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First Record of Agonostomus monticola (Family: Mugilidae) in Mississippi Freshwaters with Notes of its Distribution in the Southern United States
Wilfredo A. Matamoros, Jacob Schaefer, Paul Mickle, William Arthurs, R. Joan Ikoma, and Renee Ragsdale

Southeastern Naturalist, Volume 8, Number 1 (2009): 175–178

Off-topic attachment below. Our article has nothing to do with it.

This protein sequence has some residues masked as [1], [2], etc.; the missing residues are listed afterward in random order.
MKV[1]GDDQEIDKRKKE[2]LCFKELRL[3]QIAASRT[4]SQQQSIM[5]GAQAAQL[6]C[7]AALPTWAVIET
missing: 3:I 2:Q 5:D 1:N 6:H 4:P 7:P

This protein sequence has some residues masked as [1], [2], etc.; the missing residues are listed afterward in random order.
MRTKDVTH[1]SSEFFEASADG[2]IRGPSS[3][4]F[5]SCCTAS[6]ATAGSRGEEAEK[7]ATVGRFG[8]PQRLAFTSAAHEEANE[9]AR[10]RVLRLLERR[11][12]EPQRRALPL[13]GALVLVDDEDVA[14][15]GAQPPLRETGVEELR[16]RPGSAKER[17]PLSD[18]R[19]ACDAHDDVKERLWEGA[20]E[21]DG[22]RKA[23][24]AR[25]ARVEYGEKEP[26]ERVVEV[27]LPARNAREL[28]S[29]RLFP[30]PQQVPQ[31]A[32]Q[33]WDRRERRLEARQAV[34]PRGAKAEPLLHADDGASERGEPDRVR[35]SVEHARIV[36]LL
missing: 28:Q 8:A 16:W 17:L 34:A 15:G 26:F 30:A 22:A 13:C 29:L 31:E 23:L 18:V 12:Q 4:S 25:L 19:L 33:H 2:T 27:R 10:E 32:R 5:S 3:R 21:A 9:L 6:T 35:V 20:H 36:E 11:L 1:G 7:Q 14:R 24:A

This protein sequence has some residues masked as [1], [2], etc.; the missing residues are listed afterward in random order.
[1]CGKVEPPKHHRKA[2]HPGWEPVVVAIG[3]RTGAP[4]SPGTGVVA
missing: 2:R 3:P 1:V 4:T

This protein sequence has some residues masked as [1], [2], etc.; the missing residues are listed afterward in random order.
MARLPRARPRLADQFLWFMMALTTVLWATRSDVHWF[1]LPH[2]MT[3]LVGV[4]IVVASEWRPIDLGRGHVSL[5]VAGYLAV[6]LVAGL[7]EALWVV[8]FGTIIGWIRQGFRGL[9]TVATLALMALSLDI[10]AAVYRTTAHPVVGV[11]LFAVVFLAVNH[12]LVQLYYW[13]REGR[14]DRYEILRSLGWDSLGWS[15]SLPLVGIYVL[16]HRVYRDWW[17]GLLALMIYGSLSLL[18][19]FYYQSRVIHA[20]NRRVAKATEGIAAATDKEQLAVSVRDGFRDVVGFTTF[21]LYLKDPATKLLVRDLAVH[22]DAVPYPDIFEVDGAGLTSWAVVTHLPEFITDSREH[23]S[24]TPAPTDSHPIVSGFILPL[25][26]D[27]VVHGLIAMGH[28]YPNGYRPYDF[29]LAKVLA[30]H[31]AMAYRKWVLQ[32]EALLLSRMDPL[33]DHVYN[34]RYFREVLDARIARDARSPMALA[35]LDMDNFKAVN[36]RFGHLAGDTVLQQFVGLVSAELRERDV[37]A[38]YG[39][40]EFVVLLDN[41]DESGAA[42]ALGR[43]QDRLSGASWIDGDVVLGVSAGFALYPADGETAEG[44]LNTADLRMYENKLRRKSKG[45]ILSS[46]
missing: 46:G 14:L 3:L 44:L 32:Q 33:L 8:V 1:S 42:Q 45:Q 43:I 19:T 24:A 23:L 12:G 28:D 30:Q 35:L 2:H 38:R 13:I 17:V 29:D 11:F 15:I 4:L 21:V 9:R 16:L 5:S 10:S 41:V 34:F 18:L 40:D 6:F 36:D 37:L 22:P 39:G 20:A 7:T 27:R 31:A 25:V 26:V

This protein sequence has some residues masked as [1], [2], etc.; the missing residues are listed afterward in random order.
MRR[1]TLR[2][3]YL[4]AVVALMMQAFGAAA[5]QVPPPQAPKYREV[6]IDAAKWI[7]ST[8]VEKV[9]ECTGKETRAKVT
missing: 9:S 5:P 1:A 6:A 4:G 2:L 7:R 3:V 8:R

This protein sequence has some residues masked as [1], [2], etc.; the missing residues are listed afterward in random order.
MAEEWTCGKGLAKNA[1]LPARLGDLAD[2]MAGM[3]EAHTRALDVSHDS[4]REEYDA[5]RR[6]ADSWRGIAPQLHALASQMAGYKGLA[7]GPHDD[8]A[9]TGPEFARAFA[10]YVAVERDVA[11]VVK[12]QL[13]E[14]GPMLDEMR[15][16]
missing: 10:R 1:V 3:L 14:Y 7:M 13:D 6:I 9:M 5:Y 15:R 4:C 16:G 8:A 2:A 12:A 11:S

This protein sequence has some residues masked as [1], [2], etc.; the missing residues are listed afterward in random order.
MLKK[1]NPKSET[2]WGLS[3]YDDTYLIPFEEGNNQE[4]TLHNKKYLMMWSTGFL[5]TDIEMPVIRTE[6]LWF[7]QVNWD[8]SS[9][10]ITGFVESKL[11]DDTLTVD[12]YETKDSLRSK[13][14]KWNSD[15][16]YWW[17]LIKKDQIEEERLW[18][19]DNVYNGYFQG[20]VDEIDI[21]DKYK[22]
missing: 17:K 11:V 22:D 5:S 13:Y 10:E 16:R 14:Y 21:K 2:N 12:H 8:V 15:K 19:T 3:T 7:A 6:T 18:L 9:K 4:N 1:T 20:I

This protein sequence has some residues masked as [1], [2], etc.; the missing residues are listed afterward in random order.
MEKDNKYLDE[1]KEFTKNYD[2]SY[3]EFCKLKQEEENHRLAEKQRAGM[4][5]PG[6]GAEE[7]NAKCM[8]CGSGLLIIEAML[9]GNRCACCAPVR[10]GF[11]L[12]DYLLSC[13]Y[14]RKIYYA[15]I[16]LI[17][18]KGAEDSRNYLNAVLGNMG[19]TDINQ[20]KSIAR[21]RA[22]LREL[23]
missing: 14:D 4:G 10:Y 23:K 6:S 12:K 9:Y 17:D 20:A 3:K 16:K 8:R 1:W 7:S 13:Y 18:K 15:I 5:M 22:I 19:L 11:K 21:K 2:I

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First Record of Agonostomus monticola (Family: Mugilidae) in Mississippi Freshwaters with Notes of its Distribution in the Southern United States Wilfredo A. Matamoros1,2,*, Jacob Schaefer1, Paul Mickle1, William Arthurs3, R. Joan Ikoma3, and Renee Ragsdale3 Abstract - An individual of Agonostomus monticola (Mountain Mullet) was collected in southern Mississippi while conducting a series of community surveys on 7 November 2007. This is the first documented report of Mountain Mullet in Mississippi freshwaters, even though there are reports of three specimens collected in Mississippi estuarine waters in 1937. Given its life history and difficulties in sampling, it is likely that Mountain Mullet has a broader distribution and more frequently occurs in Gulf Coast drainages in the southern US than was previously thought. Agonostomus monticola Bancroft (Mountain Mullet), is a diadromous species found in marine, brackish, and freshwaters from the Atlantic slope of tropical and subtropical North America (Rohde 1976, 1980) to northern South America (Greenfield and Thomerson 1997, Miller et al. 2005). Its Atlantic range includes the West Indies and the Caribbean coast of Mexico to Venezuela (Greenfield and Thomerson 1997, Miller et al. 2005). Along the Pacific slope, it is found from southern California to Ecuador (Thomson 1997). In the US, Mountain Mullet has been recorded in Atlantic (North Carolina, South Carolina, Georgia, and Florida), Pacific (California), and Gulf of Mexico (Florida, Louisiana, and Texas) drainages (Hoehn 1998, Light et al. 1998, Marcy et al. 2005, Menhinick 1991, Pezold and Edwards 1983, Schlicht 1959, Suttkus 1956, Thomson 1997; Fig. 1, Table 1). Although there are reports of Mountain Mullet from Florida, Louisiana, and Texas, it has not been previously reported in Notes of the Southeastern Nat u ral ist, Issue 8/1, 2009 175 Figure 1. Map of southeastern United States showing museum and literature collection localities of A. monticola. Multiple records in close geographic proximity may be represented by a single symbol. The recent collection in Mississippi freshwater is designated by a star. 176 Southeastern Naturalist Notes Vol. 8, No. 1 either Mississippi or Alabama inland waters. We report the first record of Mountain Mullet in Mississippi freshwaters and review its range in freshwater habitats within southern US. Mountain Mullet is commonly found in tropical freshwater systems and it seems to prefer high-gradient streams with fast-moving waters (Carr and Goin 1955, Cruz 1987), even though it has also been found in lentic waters (Loftus et al. 1984). It is considered a generalist that feeds mainly on filamentous algae and aquatic insects, but it also consumes detritus, snails, plant material, mollusks, and small fishes (Aiken 1998, Cruz 1987, Loftus et al. 1984, Phillip 1993, Torres-Navarro and Lyons 1999). In the tropics, the spawning season of Mountain Mullet appears to coincide with the local rainy season (Aiken 1998, Cruz 1987). However, juvenile Mountain Mullet have been found year round in the coastal lagoons of Costa Rica’s Pacific slope (Chicas 2001). Furthermore, in Honduras, juveniles smaller than 30 mm SL have been collected throughout the year in freshwater streams, suggesting that spawning may occur year round in some portions of the range (W.A. Matamoros, unpubl. data). Table 1. Existing collection records for Mountain Mullet in the US listed by state and county. Collections queried and abbreviations as follows: Harvard University Museum of Comparative Zoology (HMCZ), Mississippi Museum of Natural Science (MMNS), Museum Natioanale D’ histoire Naturalle (MNHN), North Carolina State Museum of Natural Science (NCSMNS), Texas A&M University (TAMU), Texas Natural History Collection (TNHC), Tulane University Museum of Natural History (TU), University of Florida, Florida State Museum (UF), University of Louisiana Monroe (ULM), and The University of Southern Mississippi Museum of Ichthyology (USM). Citations indicate Mountain Mullet records found in the scientific literature but not museum records. Additional collections reviewed that contained no records include: California Academy of Science (CAS), Gulf Coast Research Laboratory (GCRL), Natural History Museum of Los Angeles County (LACM), and The University of Kansas (KU). State County or parish Museum number/source California Pacific Ocean - open water MNHN-1894-0044, MNHN-1894-0045, MNHN-1894-0046, MNHN-1894-0047, MNHN-1894-0054, MNHN-1894-0055, MNHN-1894-0056, MNHN-1894-0057, MNHN-1894-0058 Florida Brevard, Dade, Gadsden, HMCZ-36297, UF-87919, UF-105964, Hamilton, Indian River, UF-207953, UF-205749, UF-209035, Keys, Levy, Liberty, UF-34916, UF-33933, UF-40906, Madison, Martin, Okaloosa, UF-234402, UF-166098, UF-115476, Palm Beach, Pinellas, St. Lucie, UF-55971, UF-57835, TU-24279, St. Johns, Volusia TU-22385, TU-39592, TU-22481, UF-47345, UF-21078, UF-44918, NCSMNS-31849, UF-16656, UF-79993, UF-87882, UF-129614 Georgia Burke, Columbia, Jefferson, UF-107063, Marcy et al. 2005 McDuffie, Richmond, Screven Louisiana Cameron, Plaquemines TU-1160, TU-146916, TU-147051, TU-156292, ULM-33490, ULM-33610 Mississippi Harrison, Perry MMNS-5876, MMNS-5877, MMNS-5878, USM-31633 North Carolina Brunswick NCSM-10444 South Carolina Aiken, Allendale, Barnwell Marcy et al. 2005 Texas Aransas, Bell, Brazos, TNHC-28665, TNHC-10490, TNHC-1054, Cameron, Galveston, Hidalgo, TU-22052, TNHC-11716, TNHC-24842, Jefferson, Liberty, Madison TNHC-24934, TAMU-847, TAMU-1429 2009 Southeastern Naturalist Notes 177 Researchers have differing opinions on the migratory habits of this species. Some authors believe Mountain Mullet is amphidromous (Erdman 1972), with spawning occurring in freshwater, eggs drifting to sea where they hatch, and larvae growing at sea before returning to freshwater as juveniles (McDowall 2007). Others (Anderson 1957, Cruz 1987, Phillip 1993) believe the species to be catadromous, with adults returning to sea to spawn. Further, some researchers discuss the possibility of mixed strategies (Marcy et al. 2005). Mountain Mullet is an important part of the local fisheries in southern Mexico (Torres-Navarro and Lyons 1999) and Honduras (Cruz 1987). Conservation and fisheries management efforts in these areas have focused on factors infl uencing habitat quality and availability, pollutants, and anthropogenic obstacles to migration (Anderson et al. 2006, Cruz 1987, March et al. 2003). On 7 November 2007, a single juvenile Mountain Mullet (31 mm standard length) was captured as a part of an electrofishing survey of the Leaf River (31.223°N, 89.076°W) in Perry County, MS. The specimen has been deposited in the University of Southern Mississippi Museum of Ichthyology (USM-31633). The specimen was identified based on the keys by Greenfield and Thomerson (1997) and Miller et al. (2005). Identification was further confirmed by T. Slack, Mississippi Museum of Natural Science (MMNS). To determine the distribution of Mountain Mullet in southern US waters, we compiled locality data from museums and the literature. Of the fourteen museums queried, ten had records for Mountain Mullet (Table 1). Six of these had three or fewer records (HMCZ, MMNS, NCSMNS, TAMU, ULM, USM) and one (MNHN) did not contain any freshwater samples. Occasional misidentification and difficulties in sampling may have led to a lack of representation of this species in the literature. Collection records at MMNS (Jackson, MS) indicate a single collection of Mountain Mullet (n = 3) in Mississippi coastal waters from 1937 (MMNS-5876–5878). These specimens were originally misidentified and catalogued as Menidia sp. (T. Slack, pers. comm.). A number of authors have commented on the difficulty in sampling this species (Lyons and Navarro-Perez 1990, Pezold and Edwards 1983), with Carr and Giovannoli (1950) speculating that the fish was only susceptible to capture with dynamite. However, in surveys of freshwater streams along the Honduran Caribbean coast, electrofishing has proven to be effective while other fishing gear has failed (61 sites sampled yielded 195 Mountain Mullet captured at 25 sites; W.A. Matamoros, pers. observ.). Sporadic occurrences in the literature, difficulties in capture, and a lack of basic life-history information have resulted in a poor understanding of this species. It is possible that the Mountain Mullet is more abundant and more widely distributed than previously thought. Acknowledgments. We thank R.H. Robins of the Florida Museum of Natural History (UF). N.E. Rios of Tulane University Museum of Natural History (TU), W.C. Starnes of the North Carolina State Museum of Natural Sciences (NCSM), and J. Carr of the University of Louisiana Monroe (ULM) for their assistance with database queries of collections. Two anonymous reviewers assisted with an earlier draft. Literature Cited Aiken, K.A. 1998. Reproduction, diet and population structure of the Mountain Mullet, Agonostomus monticola, in Jamaica, West Indies. Environmental Biology of Fishes 53:347–352. Anderson, E.P., M.C. Freeman, and C.M. Pringle. 2006. Ecological consequences of hydropower development in Central America: Impacts of small dams and water diversion on neotropical stream fish assemblages. River Research and Applications 22:397–411. 178 Southeastern Naturalist Notes Vol. 8, No. 1 Anderson, W.W. 1957. Larval forms of freshwater mullet (Agonostomus monticola) from the open ocean off the Bahamas and south Atlantic coast of the USA. Fishery Bulletin 57:415–425. Carr, A.F., and L. Giovannoli. 1950. The fishes of the Choluteca drainage of southern Honduras. Occasional Papers of the Museum Zoology, The University of Michigan 523:1–38. Carr, A.F., and C.J. Goin. 1955. Guide to the Reptiles, Amphibians, and Fresh-Water Fishes of Florida, University of Florida Press, Gainesville, FL. 341 pp. Chicas, F.A. 2001. Juvenile fish in a tidal pool, Terraba-Sierpe Forest Preserve, Puntarenas, Costa Rica. Revista de Biología Tropical 49:307–314. Cruz, G.A. 1987. Reproductive biology and feeding habits of Cuyamel, Joturus pichardi, and Tepemechín, Agonostomus monticola; (Pisces; Mugilidae) from Río Plátano, Mosquitia, Honduras. Bulletin of Marine Science 40:63–72. Erdman, D.S. 1972. Inland game fishes of Puerto Rico. Department of Agriculture, Commonwealth of Puerto Rico, San Juan, Puerto Rico. Greenfield, D.W., and J.E. Thomerson. 1997. Fishes of the Continental Waters of Belize. University Press of Florida, Gainesville, FL. 311 pp. Hoehn, T. 1998. Rare and imperiled fish species of Florida: A watershed perspective. Florida Fish and Wildlife Conservation Commission, Tallahassee, FL. 60 pp. Light, H.M., M.R. Darst, and J.W. Grubbs. 1998. Aquatic habitats in relation to river fl ow in the Apalachicola River fl oodplain, Florida. US Geological Survey Professional Paper 1594, US Geological Survey and Northwest Florida Water Management District, Washington, DC. 77 pp. Loftus, W.F., J.A. Kushland, and S.A. Voorhees. 1984. Status of the Mountain Mullet in southern Florida. Florida Scientist 47:256–263. Lyons, J., and S. Navarro-Perez. 1990. Fishes of the Sierra de Manantlan west-central Mexico. The Southwestern Naturalist 35:32–46. March, J.G., J.P. Benstead, C.M. Pringle, and F.N. Scatena. 2003. Damming tropical island streams: Problems, solutions, and alternatives. BioScience 53:1069–1078. Marcy, B.C., D.E. Fletcher, F.D. Martin, M.H. Paller, and M.J.M. Reichert. 2005. Fishes of the Middle Savannah River Basin: With Emphasis on the Savannah River Site. The University of Georgia Press, Athens, GA. 462 pp. McDowall, R.M. 2007. On amphidromy, a distinct form of diadromy in aquatic organisms. Fish and Fisheries 8:1–13. Menhinick, E.F. 1991. The Freshwater Fishes of North Carolina. North Carolina Wildlife Resources Commission, Raleigh, NC. 227 pp. Miller, R.R., W.L. Minckley, and S.M. Norris. 2005. Freshwater Fishes of Mexico. The University of Chicago Press, Chicago, IL. 490 pp. Pezold, F.L., and R.J. Edwards. 1983. Additions to the Texas marine ichthyofauna, with notes on the Rio Grande estuary. The Southwestern Naturalist 28:102–105. Phillip, D.A.T. 1993. Reproduction and feeding of the Mountain Mullet, Agonostomus monticola, in Trinidad, West Indies. Environmental Biology of Fishes 37:47–55. Rohde, F.C. 1976. First record of the Mountain Mullet, Agonostomus monticola (Bancroft), from North Carolina. Florida Scientist 39:126. Rohde, F.C. 1980. Agonostomus monticola (Bancroft), Mountain Mullet. P. 778, In D.S. Lee, C.R. Gilbert, C.H. Hocutt, R.E. Jenkins, D.E. McAllister, and J.R. Stauffer, Jr. (Eds.). Atlas of North American Fishes. North Carolina State Museum of Natural History, Raleigh, NC. 854 pp. Schlicht, F.G. 1959. First record of the Mountain Mullet, Agonostomus monticola (Bancroft), in Texas. The Texas Journal of Sciences 11:181–182. Suttkus, R.D. 1956. First record of the Mountain Mullet, Agonostomus monticola, (Bancroft), in Louisiana. Proceedings of the Louisiana Academy of Sciences 29:43–46. Thomson, J.M. 1997. The Mugilidae of the world. Memoirs of the Queensland Museum. 41:457–562. Torres-Navarro, C.I., and J. Lyons. 1999. Diet of Agonostomus monticola (Pisces: Mugilidae) in the Rio Ayuquila, Sierra de Manantlan Biosphere Reserve, Mexico. Revista de Biología Tropical 47:1087–1092. 1The University of Southern Mississippi, Department of Biological Sciences, 118 College Drive Box 5018, Hattiesburg, MS 39406. 2Instituto Regional para la Biodiversidad (IRBIO), Escuela Agrícola Panamericana El Zamorano, El Zamorano, Francisco Morazán, Honduras. 3NCASI, Northwest Aquatic Biology Facility, 1219 Q Avenue, Anacortes, WA 98221. *Corresponding author - wilfredo.matamoros@usm.edu.